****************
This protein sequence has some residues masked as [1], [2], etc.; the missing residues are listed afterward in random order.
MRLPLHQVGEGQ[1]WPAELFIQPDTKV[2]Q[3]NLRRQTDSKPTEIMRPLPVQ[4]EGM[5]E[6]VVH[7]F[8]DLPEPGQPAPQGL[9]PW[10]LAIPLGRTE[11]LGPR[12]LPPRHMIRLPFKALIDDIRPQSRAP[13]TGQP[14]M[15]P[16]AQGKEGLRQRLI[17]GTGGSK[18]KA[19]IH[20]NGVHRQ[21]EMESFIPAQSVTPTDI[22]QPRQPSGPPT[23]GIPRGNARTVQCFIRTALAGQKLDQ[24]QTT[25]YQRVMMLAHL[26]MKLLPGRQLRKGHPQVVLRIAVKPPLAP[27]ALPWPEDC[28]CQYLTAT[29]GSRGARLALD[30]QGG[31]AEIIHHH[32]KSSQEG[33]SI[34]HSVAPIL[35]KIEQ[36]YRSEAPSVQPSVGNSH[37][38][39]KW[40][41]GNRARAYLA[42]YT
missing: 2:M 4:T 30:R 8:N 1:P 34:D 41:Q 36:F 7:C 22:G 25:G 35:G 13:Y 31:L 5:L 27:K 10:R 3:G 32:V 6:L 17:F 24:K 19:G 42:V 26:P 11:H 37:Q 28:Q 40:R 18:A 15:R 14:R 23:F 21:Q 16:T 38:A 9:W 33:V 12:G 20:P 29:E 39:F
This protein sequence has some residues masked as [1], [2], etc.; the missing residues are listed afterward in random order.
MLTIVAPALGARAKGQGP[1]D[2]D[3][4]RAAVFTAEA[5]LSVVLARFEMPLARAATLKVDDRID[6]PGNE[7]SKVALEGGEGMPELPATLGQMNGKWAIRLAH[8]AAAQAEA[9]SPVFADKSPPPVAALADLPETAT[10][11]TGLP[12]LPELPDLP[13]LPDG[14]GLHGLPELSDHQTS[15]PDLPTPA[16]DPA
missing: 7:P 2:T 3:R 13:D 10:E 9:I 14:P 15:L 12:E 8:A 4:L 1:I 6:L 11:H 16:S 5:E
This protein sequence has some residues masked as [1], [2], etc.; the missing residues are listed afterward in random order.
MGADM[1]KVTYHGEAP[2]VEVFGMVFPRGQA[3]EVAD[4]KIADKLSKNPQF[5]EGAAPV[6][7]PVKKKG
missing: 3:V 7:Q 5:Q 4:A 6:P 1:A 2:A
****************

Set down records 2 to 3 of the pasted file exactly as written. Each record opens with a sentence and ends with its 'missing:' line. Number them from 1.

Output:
This protein sequence has some residues masked as [1], [2], etc.; the missing residues are listed afterward in random order.
MLTIVAPALGARAKGQGP[1]D[2]D[3][4]RAAVFTAEA[5]LSVVLARFEMPLARAATLKVDDRID[6]PGNE[7]SKVALEGGEGMPELPATLGQMNGKWAIRLAH[8]AAAQAEA[9]SPVFADKSPPPVAALADLPETAT[10][11]TGLP[12]LPELPDLP[13]LPDG[14]GLHGLPELSDHQTS[15]PDLPTPA[16]DPA
missing: 7:P 2:T 3:R 13:D 10:E 9:I 14:P 15:L 12:E 8:A 4:L 1:I 6:L 11:H 16:S 5:E
This protein sequence has some residues masked as [1], [2], etc.; the missing residues are listed afterward in random order.
MGADM[1]KVTYHGEAP[2]VEVFGMVFPRGQA[3]EVAD[4]KIADKLSKNPQF[5]EGAAPV[6][7]PVKKKG
missing: 3:V 7:Q 5:Q 4:A 6:P 1:A 2:A